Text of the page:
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   Strategies & Market TrendsSpeculating in Takeover Targets

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To: richardred who wrote (1934)3/22/2008 11:39:59 AM
From: richardred
   of 6379
Name Shares of
Common Stock % of Class of

Gabelli Funds

GAMCO 1,473,795 4.93%


Teton Advisors

Form: SC 13D/A Filing Date: 3/19/2008


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To: richardred who wrote (2019)3/24/2008 1:15:14 PM
From: richardred
   of 6379

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To: richardred who wrote (2002)3/24/2008 6:32:51 PM
From: ~digs
   of 6379
UFPT - good timing on your add sir..

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From: richardred3/25/2008 12:54:11 AM
   of 6379
American Banknote (ABnote) Acquires Keystone Manufacturing (Plastics) Limited
Monday March 24, 1:44 pm ET
Expands into Canadian Card Manufacturing Arena
ABnote Increases Capacity and Broadens Worldwide Footprint

FORT LEE, N.J.--(BUSINESS WIRE)--American Banknote Corporation, parent of the ABnote Group, announced today that it has acquired Keystone Manufacturing (Plastics) Ltd., of Toronto, Canada, for an undisclosed amount of cash.

The acquisition of Keystone, one of Canada’s premier plastic card companies, provides the world-wide ABnote Group access to Keystone’s richly diversified suite of customers, along with the ability to take advantage of Keystone’s highly regarded reputation in smart cards. In addition, ABnote announced Bud Kronenberg would remain at the helm of the company together with the current management team.

As a result of the transaction, Keystone will gain immediate access to a wide range of new technologies including Arthur Blank’s “green” initiatives. Keystone will supplement its existing product lines through ABnote’s global strength in secure card issuance and cutting-edge identification products, as well as through its complimentary secure printing, warehousing, fulfillment services and information technology.

“We are extremely proud to be able to acquire a company of the quality, experience and stature of Keystone,” stated Steven Singer, Chairman and Chief Executive of American Banknote Corporation. “Keystone allows us to enter Canada at a very exciting time as the banking community migrates towards EMV and as cross border identification becomes paramount between the USA and Canada”.

“Keystone has built a unique brand in Canada - being able to leverage the dominant skill sets and exceptional knowledge base that ABnote has attained means that Keystone will be able to become an even more significant force in the Canadian marketplace”, stated Bud Kronenberg, CEO of Keystone. “It is with a great sense of pride that my team joins forces with a market leader”.

About American Banknote Corporation

American Banknote Corporation is a holding company and the parent of the ABnote Group, which operates through its subsidiary companies: American Banknote S.A. in Brazil, Leigh Mardon in Australia, ABnote NZ in New Zealand, CPS Technologies in France, ABnote Europe, s.r.o. in the Czech Republic, and American Bank Note Company and Arthur Blank & Co. in the United States. For more information on American Banknote, visit or call 201-592-3400. For more information on all of Keystone’s card products, visit or call 416-293-3842.

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From: richardred3/25/2008 7:32:16 AM
   of 6379
EXCLUSIVE - UAE, Qatar to set up $2 bln acquisition fund
Tue Mar 25, 2008 12:44pm IST

By Simon Webb

DUBAI (Reuters) - Abu Dhabi government-owned IPIC and Qatar Investment Authority (QIA) will establish a $2 billion fund for global acquisitions, the managing director of IPIC said on Tuesday.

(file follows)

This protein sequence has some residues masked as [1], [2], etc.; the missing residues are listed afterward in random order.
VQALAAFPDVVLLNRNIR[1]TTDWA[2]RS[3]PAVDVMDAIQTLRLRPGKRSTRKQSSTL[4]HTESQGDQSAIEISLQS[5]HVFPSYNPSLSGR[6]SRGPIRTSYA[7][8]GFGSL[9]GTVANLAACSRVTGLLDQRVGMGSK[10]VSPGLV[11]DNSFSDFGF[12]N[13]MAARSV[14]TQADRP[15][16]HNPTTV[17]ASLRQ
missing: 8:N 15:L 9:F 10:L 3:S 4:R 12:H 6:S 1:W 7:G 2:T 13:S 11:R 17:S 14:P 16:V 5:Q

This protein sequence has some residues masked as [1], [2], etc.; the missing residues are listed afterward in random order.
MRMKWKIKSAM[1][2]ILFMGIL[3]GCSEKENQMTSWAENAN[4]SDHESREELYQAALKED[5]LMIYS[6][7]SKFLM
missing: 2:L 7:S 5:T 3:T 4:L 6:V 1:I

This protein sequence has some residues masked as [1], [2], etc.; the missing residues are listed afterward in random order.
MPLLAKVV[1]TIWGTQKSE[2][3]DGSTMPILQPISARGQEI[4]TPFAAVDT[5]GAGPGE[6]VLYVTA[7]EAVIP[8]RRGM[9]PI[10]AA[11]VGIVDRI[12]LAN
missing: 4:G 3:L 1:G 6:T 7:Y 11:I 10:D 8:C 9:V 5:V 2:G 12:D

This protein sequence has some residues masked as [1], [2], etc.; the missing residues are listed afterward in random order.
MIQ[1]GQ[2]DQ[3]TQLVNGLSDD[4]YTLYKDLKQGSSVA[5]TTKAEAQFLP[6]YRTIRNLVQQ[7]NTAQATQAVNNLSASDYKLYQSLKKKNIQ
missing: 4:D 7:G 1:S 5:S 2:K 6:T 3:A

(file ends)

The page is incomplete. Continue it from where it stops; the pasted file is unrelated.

"We plan to invest in all sectors, including oil and petrochemicals," Khadem al-Qubaisi told Reuters by telephone in an interview.

The fund could thus mark a new direction for the International Petroleum Investment Co (IPIC), which until now has limited its investments to the energy sector.

IPIC is an investment vehicle for the government of Abu Dhabi, which controls more than 90 percent of the United Arab Emirates' oil reserves.

QIA is Qatar's sovereign wealth fund. Its assets stand at around $60 billion, according to an estimate by Standard Chartered.

"We will look at any opportunities where we can make money and add value. That could be anywhere -- the Middle East, Asia, Africa, Europe and the United States," Qubaisi said.

The new fund has yet to identify any specific targets, he said.

IPIC and QIA will each invest $1 billion in the fund initially, Qubaisi said. Investment will be leveraged to maximise acquisition potential, and the fund will be operating in about six months, he said.

IPIC and QIA investment in the fund will likely be increased later.

"We will be conservative with the first investments and build carefully," he said. "You cannot be aggressive from day one."

Sovereign funds from the Middle East, Asia, Russia and China have poured billions of dollars into large stakes in Wall Street firms, arousing concern among U.S. lawmakers that politics may be influencing investments.

U.S. and Abu Dhabi officials agreed last week on a set of principles for the funds to keep politics out of decisions.

The Abu Dhabi Investment Authority (ADIA) is thought to be the largest sovereign fund in the world, controlling assets of over $800 billion. The UAE is the world's fifth-largest oil exporter, and its government has reaped the windfall from a five-fold increase in crude prices since 2002.

Funds including QIA and ADIA have helped rescue struggling Western banks in recent months.

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From: richardred3/25/2008 7:43:10 AM
   of 6379
Bank of China says to pursue M&A abroad in 2008
Tue Mar 25, 2008 6:44am EDT

BEIJING (Reuters) - Bank of China (3988.HK: Quote, Profile, Research) (601988.SS: Quote, Profile, Research), the country's premier foreign exchange lender, expects growth of new loans in 2008 to roughly match last year's 13 percent, and said it intended to actively pursue overseas acquisitions this year.

The bank on Tuesday posted slim fourth-quarter net profit growth of 3.9 percent after booking $1.3 billion of 2007 pro

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From: richardred3/25/2008 7:45:11 AM
   of 6379
UPDATE 1-Deals of the day -- mergers and acquisitions
Tue Mar 25, 2008 5:17am EDT

March 25 (Reuters) - The following bids, mergers, acquisitions and disposals involving European, U.S. and Asian companies were reported by 0900 GMT on Tuesday.

(For Reuters columns on deals, click on [DEALTALK/])